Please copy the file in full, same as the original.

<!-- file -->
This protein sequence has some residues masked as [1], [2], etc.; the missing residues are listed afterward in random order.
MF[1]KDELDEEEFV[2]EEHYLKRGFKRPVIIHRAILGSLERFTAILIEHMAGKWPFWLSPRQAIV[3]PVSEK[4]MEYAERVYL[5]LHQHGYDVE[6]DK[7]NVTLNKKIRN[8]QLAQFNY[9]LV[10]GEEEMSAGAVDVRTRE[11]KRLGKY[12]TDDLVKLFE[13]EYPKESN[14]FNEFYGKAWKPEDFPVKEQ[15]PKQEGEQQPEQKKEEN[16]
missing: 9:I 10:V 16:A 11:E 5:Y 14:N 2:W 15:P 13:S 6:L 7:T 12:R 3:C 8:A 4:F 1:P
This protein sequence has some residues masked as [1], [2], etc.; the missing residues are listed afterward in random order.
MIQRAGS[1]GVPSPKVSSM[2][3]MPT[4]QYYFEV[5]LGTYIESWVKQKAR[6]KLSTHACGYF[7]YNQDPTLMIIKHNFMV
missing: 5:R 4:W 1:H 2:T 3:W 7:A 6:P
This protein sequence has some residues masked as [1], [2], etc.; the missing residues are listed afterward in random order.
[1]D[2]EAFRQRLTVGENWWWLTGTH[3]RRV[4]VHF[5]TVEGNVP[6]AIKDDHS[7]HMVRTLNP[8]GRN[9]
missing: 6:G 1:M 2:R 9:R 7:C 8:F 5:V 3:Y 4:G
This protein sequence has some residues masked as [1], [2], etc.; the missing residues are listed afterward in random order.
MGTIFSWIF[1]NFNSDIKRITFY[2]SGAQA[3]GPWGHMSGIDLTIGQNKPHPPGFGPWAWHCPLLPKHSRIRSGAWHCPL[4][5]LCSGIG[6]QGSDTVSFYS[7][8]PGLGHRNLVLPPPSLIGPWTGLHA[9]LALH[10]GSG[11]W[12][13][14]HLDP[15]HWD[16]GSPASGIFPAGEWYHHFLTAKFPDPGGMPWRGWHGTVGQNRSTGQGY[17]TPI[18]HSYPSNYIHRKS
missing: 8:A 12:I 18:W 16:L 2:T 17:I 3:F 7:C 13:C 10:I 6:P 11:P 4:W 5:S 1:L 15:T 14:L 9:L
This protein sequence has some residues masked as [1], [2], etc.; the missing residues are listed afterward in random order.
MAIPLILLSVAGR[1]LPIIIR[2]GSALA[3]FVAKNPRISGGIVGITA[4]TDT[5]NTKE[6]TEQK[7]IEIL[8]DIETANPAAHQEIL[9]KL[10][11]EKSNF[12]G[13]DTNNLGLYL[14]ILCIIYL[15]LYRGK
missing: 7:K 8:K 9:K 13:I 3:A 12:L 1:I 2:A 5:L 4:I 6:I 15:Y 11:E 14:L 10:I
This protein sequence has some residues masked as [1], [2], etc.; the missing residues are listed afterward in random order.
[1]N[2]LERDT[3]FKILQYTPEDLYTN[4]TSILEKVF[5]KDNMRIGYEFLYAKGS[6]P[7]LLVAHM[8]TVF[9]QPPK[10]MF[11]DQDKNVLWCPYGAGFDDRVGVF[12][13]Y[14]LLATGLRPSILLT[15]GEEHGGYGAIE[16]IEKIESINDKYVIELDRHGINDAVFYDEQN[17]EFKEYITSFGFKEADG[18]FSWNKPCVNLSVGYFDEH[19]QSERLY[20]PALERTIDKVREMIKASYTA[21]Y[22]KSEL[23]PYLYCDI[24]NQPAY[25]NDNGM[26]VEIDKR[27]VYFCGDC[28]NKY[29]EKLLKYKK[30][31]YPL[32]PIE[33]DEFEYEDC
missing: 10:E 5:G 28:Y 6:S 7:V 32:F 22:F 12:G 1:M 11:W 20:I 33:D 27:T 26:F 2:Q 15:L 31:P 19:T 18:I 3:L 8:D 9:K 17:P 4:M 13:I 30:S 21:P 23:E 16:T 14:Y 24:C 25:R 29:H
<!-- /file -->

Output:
This protein sequence has some residues masked as [1], [2], etc.; the missing residues are listed afterward in random order.
MF[1]KDELDEEEFV[2]EEHYLKRGFKRPVIIHRAILGSLERFTAILIEHMAGKWPFWLSPRQAIV[3]PVSEK[4]MEYAERVYL[5]LHQHGYDVE[6]DK[7]NVTLNKKIRN[8]QLAQFNY[9]LV[10]GEEEMSAGAVDVRTRE[11]KRLGKY[12]TDDLVKLFE[13]EYPKESN[14]FNEFYGKAWKPEDFPVKEQ[15]PKQEGEQQPEQKKEEN[16]
missing: 9:I 10:V 16:A 11:E 5:Y 14:N 2:W 15:P 13:S 6:L 7:T 12:R 3:C 8:A 4:F 1:P
This protein sequence has some residues masked as [1], [2], etc.; the missing residues are listed afterward in random order.
MIQRAGS[1]GVPSPKVSSM[2][3]MPT[4]QYYFEV[5]LGTYIESWVKQKAR[6]KLSTHACGYF[7]YNQDPTLMIIKHNFMV
missing: 5:R 4:W 1:H 2:T 3:W 7:A 6:P
This protein sequence has some residues masked as [1], [2], etc.; the missing residues are listed afterward in random order.
[1]D[2]EAFRQRLTVGENWWWLTGTH[3]RRV[4]VHF[5]TVEGNVP[6]AIKDDHS[7]HMVRTLNP[8]GRN[9]
missing: 6:G 1:M 2:R 9:R 7:C 8:F 5:V 3:Y 4:G
This protein sequence has some residues masked as [1], [2], etc.; the missing residues are listed afterward in random order.
MGTIFSWIF[1]NFNSDIKRITFY[2]SGAQA[3]GPWGHMSGIDLTIGQNKPHPPGFGPWAWHCPLLPKHSRIRSGAWHCPL[4][5]LCSGIG[6]QGSDTVSFYS[7][8]PGLGHRNLVLPPPSLIGPWTGLHA[9]LALH[10]GSG[11]W[12][13][14]HLDP[15]HWD[16]GSPASGIFPAGEWYHHFLTAKFPDPGGMPWRGWHGTVGQNRSTGQGY[17]TPI[18]HSYPSNYIHRKS
missing: 8:A 12:I 18:W 16:L 2:T 17:I 3:F 7:C 13:C 10:I 6:P 11:P 4:W 5:S 1:L 15:T 14:L 9:L
This protein sequence has some residues masked as [1], [2], etc.; the missing residues are listed afterward in random order.
MAIPLILLSVAGR[1]LPIIIR[2]GSALA[3]FVAKNPRISGGIVGITA[4]TDT[5]NTKE[6]TEQK[7]IEIL[8]DIETANPAAHQEIL[9]KL[10][11]EKSNF[12]G[13]DTNNLGLYL[14]ILCIIYL[15]LYRGK
missing: 7:K 8:K 9:K 13:I 3:A 12:L 1:I 2:A 5:L 4:I 6:I 15:Y 11:E 14:L 10:I
This protein sequence has some residues masked as [1], [2], etc.; the missing residues are listed afterward in random order.
[1]N[2]LERDT[3]FKILQYTPEDLYTN[4]TSILEKVF[5]KDNMRIGYEFLYAKGS[6]P[7]LLVAHM[8]TVF[9]QPPK[10]MF[11]DQDKNVLWCPYGAGFDDRVGVF[12][13]Y[14]LLATGLRPSILLT[15]GEEHGGYGAIE[16]IEKIESINDKYVIELDRHGINDAVFYDEQN[17]EFKEYITSFGFKEADG[18]FSWNKPCVNLSVGYFDEH[19]QSERLY[20]PALERTIDKVREMIKASYTA[21]Y[22]KSEL[23]PYLYCDI[24]NQPAY[25]NDNGM[26]VEIDKR[27]VYFCGDC[28]NKY[29]EKLLKYKK[30][31]YPL[32]PIE[33]DEFEYEDC
missing: 10:E 5:G 28:Y 6:S 7:V 32:F 22:F 12:G 1:M 11:W 20:I 33:D 27:T 26:F 2:Q 15:L 31:P 19:T 18:I 3:L 8:D 9:K 17:P 4:M 13:I 30:S 21:P 23:E 16:T 14:Y 24:C 25:R 29:H